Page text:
This Month's MagazineDining and SpiritsArts and EntertainmentTravel and LeisureHome and Real EstateHealth and WellnessShopping & FashionEvents and PicsElegant Wedding Magazine

Bookmark and share

Issue Date: April 2003 Issue

Where the Wild Homes Are

Diane DiPiero

Mechanic on Duty

In this house, being handy with tools means you can fashion them into a candlestick or a towel bar.

Owner : John Taylor
City : Sandusky
Built : 1920s
Purchased by Current Owner : 1995
Extremity Factor : 10

You'd think John Taylor would tire of themes, since it's his job as a graphic designer at Cedar Point to create sets for live shows and develop signs for the amusement park. But when he bought his current home seven years ago a boxy, red-brick commercial building in the historic district of Sandusky Taylor decided to have a motif run through the design.

"At first, I was going to design it like the Acme Warehouse on Looney Tunes," he says. Then, Taylor learned that the 80-year-old building once housed an automotive repair shop. So he spent five years transforming the structure from its most recent incarnation as a first-floor warehouse and second-floor apartment into T&T Towing, his fictional gas station and repair shop.

On the first floor he created an "office," which actually serves as a walk-through from the garage entrance to the staircase. An old desk littered with papers, air-filter boxes and datebooks takes center stage. To give the space authenticity, Taylor used items from flea markets and garage sales along with personal mementos one of the black-and-white photos on the wall is of Taylor's grandfather standing beside his first car. Chipped red linoleum flooring and intentionally smudged walls add to the atmosphere. You expect a gentleman with grease-stained hands and a red handkerchief dangling from his back pocket to saunter into the room at any moment. "Everything is intentional. All the dirt and grease was put on for a reason," explains Taylor.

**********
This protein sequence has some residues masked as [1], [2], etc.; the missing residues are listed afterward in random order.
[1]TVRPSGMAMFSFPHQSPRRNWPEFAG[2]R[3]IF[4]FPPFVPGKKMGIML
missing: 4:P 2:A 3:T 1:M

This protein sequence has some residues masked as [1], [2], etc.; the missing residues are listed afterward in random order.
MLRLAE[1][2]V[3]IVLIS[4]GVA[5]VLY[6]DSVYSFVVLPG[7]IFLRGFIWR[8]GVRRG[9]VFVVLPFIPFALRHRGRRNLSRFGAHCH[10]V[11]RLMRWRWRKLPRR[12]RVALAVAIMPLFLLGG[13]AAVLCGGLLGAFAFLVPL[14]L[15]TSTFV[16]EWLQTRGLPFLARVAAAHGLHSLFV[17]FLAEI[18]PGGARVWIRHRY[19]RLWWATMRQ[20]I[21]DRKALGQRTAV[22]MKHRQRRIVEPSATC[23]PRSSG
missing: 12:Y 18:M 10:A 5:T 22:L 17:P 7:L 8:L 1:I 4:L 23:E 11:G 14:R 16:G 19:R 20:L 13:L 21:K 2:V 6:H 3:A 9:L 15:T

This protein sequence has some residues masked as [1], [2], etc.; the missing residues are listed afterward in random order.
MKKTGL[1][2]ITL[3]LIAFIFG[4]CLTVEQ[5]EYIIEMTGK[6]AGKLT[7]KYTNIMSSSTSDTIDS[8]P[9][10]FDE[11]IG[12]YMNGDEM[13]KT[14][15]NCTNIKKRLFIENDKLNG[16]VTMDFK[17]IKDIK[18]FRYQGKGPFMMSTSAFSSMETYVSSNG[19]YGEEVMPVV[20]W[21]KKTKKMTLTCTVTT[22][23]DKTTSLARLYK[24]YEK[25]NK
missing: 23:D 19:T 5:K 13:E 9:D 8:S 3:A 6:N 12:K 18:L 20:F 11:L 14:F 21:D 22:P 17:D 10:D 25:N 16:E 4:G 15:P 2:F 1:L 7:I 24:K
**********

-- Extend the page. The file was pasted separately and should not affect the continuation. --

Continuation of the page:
While chaos and untidiness reign on the lower level, the main living area is sleekly designed and neat as a pin. Red floor jacks serve as legs for a glass tabletop in the living room. A shiny silver pickup-truck box gains new life as a buffet in the dining room.

Galvanized steel roofing sheathes the walls of the powder room, where a Craftsman tool table with sliding drawers acts as a vanity. "I wanted to use as many alternative materials as possible," says Taylor.

Taylor tore out the pages of nine Rand McNally atlases and used them to wallpaper his kitchen. A stickler for details, he keeps a variety of themed accessories on hand, including mud-flap place mats.

Taylor calls his decorating style "artomotive." "I proved I could carry out a theme without making it too kitschy," he says.

Comments. All comments must be approved by our editorial staff.
Choose an identity
Other Anonymous
All of these fields are optional.
CAPTCHA Validation
Retype the code from the picture
CAPTCHA Code Image
Speak the code Change the code

Home | Subscribe | Archives | Advertise | Newsstands | Contact Us | Jobs | Legal
© Cleveland Magazine 2014 | P: (216) 771-2833 | F: (216) 781-6318 | 1422 Euclid Ave. Suite 730 Cleveland, Ohio 44115
This site is a member of the City & Regional Magazine Association